Inese Verebe

Main discovery for me this year became the term generative art, applying it to create graphic outcomes, as well as by distorting photography using random areas of pixels. Discovery of these approaches inspired me to explore digital versus analog themes by bringing analog photography into projects and deconstructing it with code. I was led by 90s era nostalgia in post-Soviet space, that is also the time of my childhood, rediscovering things about my own identity.

What is E story? Could you imagine an old soviet era playground surrounded by blockhouses, there are no swings, as they were destroyed by scrap metal collectors after Soviet Union collapsed. But you are a child and you do not dream about a beautiful playground, mostly because you have never seen one and your imagination is good enough to figure out a game from rusty E shaped pieces of metal found inside broken power transformers used inside black and white image television receivers you found on the ground.

If I did not not dream about the playground, what was I dreaming about as a kid? Finally being introduced to Western Culture, that started to leak into our television, I would dream of trendy outfits that pop stars are wearing in the music videos, but all I could have is old fashioned jeans my mother brought me from a secondhand store.

Do I still want all these things now, grown up and living in the huge economically developed Glasgow city with high street shops on every corner, or did time shape me a way that I started to appreciate the little I have without feeling shame that these old fashioned jeans cost pennies? The desire to fit into a particular environment and to be like everyone else might be damaging for your own identity and it is always about finding balance between accepting rules of the place and to be true to yourself.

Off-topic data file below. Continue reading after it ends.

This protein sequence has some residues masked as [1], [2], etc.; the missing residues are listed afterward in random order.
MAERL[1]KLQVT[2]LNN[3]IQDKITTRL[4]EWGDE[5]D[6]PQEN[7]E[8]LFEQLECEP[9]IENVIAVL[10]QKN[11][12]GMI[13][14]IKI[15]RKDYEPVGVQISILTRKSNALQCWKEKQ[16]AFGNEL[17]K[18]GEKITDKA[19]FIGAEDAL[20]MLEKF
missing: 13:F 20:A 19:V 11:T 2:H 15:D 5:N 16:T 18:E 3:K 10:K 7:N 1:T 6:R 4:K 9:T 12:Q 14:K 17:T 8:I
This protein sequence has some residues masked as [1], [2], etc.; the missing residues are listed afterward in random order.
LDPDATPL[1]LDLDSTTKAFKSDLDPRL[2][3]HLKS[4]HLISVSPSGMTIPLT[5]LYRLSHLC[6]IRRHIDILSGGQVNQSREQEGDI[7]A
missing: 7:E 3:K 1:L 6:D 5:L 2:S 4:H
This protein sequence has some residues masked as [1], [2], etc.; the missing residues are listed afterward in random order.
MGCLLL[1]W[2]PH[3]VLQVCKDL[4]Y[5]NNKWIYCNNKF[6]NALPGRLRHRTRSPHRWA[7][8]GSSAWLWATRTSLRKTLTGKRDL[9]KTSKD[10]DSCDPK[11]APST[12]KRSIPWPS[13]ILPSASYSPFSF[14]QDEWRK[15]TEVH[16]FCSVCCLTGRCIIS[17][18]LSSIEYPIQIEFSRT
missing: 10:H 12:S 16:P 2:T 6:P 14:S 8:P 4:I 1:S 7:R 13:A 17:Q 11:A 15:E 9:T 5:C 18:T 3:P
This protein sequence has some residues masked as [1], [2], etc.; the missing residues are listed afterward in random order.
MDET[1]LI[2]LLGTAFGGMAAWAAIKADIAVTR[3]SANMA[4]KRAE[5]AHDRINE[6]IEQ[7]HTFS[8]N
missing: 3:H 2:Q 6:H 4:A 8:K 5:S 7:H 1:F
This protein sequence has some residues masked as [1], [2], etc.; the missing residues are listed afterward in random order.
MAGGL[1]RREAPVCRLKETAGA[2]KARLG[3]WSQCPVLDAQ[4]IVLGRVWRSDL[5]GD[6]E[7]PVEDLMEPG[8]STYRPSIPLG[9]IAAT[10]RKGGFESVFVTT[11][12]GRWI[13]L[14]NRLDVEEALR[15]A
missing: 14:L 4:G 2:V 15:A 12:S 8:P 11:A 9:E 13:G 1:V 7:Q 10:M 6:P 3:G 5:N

Secondhand Time
Music in the video is The Tune That Goes 'EEE' by Adam Neely

The name for video visualisation was borrowed from the book by Svetlana Alexievich Secondhand Time: The last of the Soviets, where the author was interviewing people who lived in the Soviet times.

Inside 1-464

1-464 is the number for Lithuanian blockhouse series project, the construction of which began in the end of 1950s and had modification till 1999s. I used to live in that type of house majority of my life.

East End Visas and Immigrations

Is a performative installation made in collaboration with first year GSA students: Peter Gillies (Sculpture and Environmental Art), Katrina Hoffmann (Product Design), Dimitar Zamfirov (Architecture).

The idea of the East End travel visa office came to our minds when we started questioning ourselves: Are we actually fitting the East End area of Glasgow or we are foreigners, who do not have a right to judge people living there? A performative installation, offering an interview, but there are no right or wrong answers, all that should be right is your attitude. Each element, starting from the interview form, to the lanyards worn, are each considered an art piece itself. Something similar Banksy did with his Gross Domestic Product installation. Ironically, sometimes you have a perception that you are not going to fit into a particular environment, cultural differences, language barrier, but in the end nothing of it matters. More important is who you are as an individual, and then you feel more organically in the place far from your roots.

Screenshot from GoPro camera installed on the top corner of exhibition space to film performance time.

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